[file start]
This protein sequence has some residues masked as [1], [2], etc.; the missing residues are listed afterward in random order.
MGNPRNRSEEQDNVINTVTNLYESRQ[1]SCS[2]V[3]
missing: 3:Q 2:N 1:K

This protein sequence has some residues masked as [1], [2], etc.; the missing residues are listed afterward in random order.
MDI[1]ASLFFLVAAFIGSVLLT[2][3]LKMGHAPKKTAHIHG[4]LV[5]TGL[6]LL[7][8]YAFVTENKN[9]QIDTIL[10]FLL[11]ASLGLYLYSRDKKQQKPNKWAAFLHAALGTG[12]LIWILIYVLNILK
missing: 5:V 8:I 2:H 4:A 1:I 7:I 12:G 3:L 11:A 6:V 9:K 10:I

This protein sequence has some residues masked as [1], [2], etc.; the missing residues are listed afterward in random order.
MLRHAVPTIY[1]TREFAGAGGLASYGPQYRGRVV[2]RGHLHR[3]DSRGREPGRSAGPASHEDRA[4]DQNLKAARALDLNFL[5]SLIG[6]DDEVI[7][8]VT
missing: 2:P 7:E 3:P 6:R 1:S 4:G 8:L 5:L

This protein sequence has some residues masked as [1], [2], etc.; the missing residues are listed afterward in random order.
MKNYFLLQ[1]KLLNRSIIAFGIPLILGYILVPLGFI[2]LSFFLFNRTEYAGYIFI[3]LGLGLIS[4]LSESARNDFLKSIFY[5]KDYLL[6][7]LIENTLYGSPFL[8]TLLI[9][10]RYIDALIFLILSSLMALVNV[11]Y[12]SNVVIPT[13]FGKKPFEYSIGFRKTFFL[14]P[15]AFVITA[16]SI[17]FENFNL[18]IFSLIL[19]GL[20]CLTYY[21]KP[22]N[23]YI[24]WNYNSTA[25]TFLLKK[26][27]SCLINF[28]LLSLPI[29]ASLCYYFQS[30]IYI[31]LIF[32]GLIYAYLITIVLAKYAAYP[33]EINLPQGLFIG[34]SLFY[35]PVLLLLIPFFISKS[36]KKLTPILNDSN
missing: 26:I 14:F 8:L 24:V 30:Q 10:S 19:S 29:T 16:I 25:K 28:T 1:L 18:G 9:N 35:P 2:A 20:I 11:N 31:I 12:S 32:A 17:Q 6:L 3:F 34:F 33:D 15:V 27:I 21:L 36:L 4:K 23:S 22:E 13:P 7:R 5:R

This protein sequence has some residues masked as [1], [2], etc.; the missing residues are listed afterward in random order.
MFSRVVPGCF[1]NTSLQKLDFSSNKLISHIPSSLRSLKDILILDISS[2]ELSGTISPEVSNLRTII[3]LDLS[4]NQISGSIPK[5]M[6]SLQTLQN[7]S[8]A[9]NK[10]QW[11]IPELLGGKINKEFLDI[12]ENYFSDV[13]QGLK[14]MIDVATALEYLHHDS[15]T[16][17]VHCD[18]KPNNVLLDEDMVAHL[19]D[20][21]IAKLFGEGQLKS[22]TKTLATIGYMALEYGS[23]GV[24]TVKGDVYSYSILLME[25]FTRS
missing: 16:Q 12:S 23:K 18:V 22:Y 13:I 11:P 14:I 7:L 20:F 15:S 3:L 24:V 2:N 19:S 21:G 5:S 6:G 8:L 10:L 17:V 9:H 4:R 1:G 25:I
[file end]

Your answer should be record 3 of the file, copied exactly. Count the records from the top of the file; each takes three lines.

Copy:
This protein sequence has some residues masked as [1], [2], etc.; the missing residues are listed afterward in random order.
MLRHAVPTIY[1]TREFAGAGGLASYGPQYRGRVV[2]RGHLHR[3]DSRGREPGRSAGPASHEDRA[4]DQNLKAARALDLNFL[5]SLIG[6]DDEVI[7][8]VT
missing: 2:P 7:E 3:P 6:R 1:S 4:G 8:L 5:L